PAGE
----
Aug. 15, 2013 Hypnotic relaxation therapy improves sexual health in postmenopausal women who have moderate to severe hot flashes, according to Baylor University researchers who presented their findings at the American Psychological Association's recent annual meeting.
The study, which examined sexual comfort, sexual satisfaction and sexual pleasure, is a first step toward a safe and effective alternative toward hormone replacement therapy, which carries associated risks of cancer and heart disease, said Gary Elkins, Ph.D., director of Baylor's Mind-Body Medicine Research Laboratory and a professor of psychology and neuroscience in Baylor's College of Arts & Sciences.
The conclusion was based on a study funded by the National Institutes of Health. For the study, 187 women were randomly assigned to receive either five weekly sessions of hypnotic relaxation therapy or supportive counseling, said lead researcher Aimee Johnson, a doctoral student in psychology and neuroscience at Baylor University.
Led by researchers at Baylor's Mind-Body Medicine Research Laboratory, all study sessions were conducted by master's-level therapists trained in clinical hypnosis. Participants in the hypnotic relaxation therapy group received a hypnotic induction followed by suggestions for relaxation, coolness and mental imagery. Participants who received sessions of supportive counseling discussed their symptoms with a trained therapist but did not receive any hypnosis.
Women completed questionnaires at the beginning of the study, at the end of treatment and at a 12-week follow-up. They also were asked to complete a self-report questionnaire assessing the extent to which hot flashes interfered with sexual intimacy. The decrease in estrogen that accompanies menopause is associated with hot flashes, night sweats, weight gain and vaginal dryness, discomfort or pain.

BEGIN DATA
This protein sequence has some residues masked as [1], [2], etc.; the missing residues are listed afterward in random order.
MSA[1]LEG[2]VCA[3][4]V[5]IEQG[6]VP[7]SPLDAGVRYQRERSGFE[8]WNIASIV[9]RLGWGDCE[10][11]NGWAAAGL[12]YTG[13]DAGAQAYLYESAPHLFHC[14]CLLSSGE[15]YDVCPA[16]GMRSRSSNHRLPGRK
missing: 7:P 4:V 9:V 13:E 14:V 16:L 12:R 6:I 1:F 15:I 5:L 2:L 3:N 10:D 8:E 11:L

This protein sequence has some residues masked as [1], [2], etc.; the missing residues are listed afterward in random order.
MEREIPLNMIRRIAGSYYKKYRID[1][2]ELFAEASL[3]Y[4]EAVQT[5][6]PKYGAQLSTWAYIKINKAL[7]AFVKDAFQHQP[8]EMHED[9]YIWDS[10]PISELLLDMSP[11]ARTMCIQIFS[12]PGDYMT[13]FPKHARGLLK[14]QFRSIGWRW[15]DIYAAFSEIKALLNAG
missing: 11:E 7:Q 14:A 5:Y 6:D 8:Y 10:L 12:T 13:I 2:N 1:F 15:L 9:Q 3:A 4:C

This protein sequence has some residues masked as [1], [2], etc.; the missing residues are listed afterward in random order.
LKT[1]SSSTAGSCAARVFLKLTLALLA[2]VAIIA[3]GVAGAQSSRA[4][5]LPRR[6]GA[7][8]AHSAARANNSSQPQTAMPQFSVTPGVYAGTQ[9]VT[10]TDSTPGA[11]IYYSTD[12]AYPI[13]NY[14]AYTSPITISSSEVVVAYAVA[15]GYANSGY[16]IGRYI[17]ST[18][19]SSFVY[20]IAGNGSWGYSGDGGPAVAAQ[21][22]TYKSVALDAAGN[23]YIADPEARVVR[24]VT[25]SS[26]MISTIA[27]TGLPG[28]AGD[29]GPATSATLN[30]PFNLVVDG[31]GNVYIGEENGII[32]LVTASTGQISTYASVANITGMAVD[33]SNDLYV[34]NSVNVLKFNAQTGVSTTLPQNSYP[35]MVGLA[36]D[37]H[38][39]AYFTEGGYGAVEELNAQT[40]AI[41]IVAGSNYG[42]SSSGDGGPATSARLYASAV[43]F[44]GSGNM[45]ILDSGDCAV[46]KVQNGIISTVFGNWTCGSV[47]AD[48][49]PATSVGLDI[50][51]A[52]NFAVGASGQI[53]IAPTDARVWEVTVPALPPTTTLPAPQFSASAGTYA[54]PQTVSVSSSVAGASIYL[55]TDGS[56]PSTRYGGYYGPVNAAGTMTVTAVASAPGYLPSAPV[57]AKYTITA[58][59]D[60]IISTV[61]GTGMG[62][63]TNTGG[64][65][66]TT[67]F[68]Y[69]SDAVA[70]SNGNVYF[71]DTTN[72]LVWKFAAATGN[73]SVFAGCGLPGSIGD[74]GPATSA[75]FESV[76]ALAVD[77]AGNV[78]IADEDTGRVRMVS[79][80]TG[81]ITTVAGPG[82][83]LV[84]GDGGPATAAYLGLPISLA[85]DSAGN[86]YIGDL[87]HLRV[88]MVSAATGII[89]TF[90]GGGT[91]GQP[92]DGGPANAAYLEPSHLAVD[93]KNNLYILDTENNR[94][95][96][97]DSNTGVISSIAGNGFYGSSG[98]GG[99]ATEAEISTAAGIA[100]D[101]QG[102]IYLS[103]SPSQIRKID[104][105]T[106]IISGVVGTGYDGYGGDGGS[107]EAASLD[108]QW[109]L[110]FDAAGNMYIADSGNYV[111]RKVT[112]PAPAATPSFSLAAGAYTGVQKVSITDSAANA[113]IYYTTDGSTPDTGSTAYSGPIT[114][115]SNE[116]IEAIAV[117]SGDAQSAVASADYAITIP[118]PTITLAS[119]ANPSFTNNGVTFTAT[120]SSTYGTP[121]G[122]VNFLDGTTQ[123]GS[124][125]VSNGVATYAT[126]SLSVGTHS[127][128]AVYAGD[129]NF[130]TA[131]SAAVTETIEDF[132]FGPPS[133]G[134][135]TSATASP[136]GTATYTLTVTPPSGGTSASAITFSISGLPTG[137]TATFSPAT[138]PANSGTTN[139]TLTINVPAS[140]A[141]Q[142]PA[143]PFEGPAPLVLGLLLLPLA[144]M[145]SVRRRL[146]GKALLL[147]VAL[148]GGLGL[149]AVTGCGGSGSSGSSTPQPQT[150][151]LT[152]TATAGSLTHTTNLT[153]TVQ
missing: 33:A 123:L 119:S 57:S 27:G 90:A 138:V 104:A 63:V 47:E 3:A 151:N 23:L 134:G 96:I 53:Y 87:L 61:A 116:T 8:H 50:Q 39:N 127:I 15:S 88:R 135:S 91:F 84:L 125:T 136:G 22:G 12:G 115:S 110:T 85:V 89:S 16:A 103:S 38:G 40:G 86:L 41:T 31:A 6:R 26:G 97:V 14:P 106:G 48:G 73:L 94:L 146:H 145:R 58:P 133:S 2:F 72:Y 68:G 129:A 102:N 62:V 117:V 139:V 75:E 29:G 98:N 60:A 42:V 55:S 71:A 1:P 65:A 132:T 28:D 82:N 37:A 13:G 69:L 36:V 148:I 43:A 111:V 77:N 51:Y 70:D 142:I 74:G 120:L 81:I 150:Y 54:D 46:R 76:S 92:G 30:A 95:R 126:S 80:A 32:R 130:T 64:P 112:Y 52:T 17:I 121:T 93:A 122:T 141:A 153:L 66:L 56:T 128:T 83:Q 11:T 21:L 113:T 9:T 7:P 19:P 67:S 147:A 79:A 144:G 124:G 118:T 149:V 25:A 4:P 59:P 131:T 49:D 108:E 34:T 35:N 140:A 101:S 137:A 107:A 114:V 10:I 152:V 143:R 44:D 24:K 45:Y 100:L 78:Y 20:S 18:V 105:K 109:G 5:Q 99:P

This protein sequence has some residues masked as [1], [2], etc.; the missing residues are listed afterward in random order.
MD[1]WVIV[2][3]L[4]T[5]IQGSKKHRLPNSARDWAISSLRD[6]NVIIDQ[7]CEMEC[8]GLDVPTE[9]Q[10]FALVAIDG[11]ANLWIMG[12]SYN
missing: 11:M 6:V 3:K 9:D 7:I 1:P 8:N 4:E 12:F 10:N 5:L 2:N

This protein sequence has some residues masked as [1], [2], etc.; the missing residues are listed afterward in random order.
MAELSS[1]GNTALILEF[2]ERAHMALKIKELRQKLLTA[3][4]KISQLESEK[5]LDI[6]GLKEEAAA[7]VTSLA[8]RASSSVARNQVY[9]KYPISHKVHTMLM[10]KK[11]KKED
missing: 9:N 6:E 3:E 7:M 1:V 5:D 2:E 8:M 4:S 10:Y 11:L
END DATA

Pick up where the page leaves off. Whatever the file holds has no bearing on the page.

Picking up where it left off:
"The most common complaints are being too tired, anxiety, depression, hot flashes and the fear of close contact," Elkins said. Because warmth that comes from closeness can trigger a hot flash, some women grow to fear intimacy, he said.
At treatment's end, women who had received hypnotic relaxation therapy reported significantly higher sexual satisfaction and pleasure, as well as less discomfort. This improvement also was seen at the 12-week follow-up assessment.
"Women's sexual health improved, whether because of sleeping better, less stress or fewer hot flashes, or perhaps other unknown mechanisms," Elkins said.
Researchers noted that postmenopausal sexual health can be affected by factors other than hot flashes, among them fatigue, self-esteem, a partner's health, relationship quality and a lack of interest by either or both partners.
For many women -- among them those who have had breast cancer -- hormone replacement therapy is not an option for menopause-related symptoms. Estrogen, for example, has been associated with more rapid growth of breast cancer.
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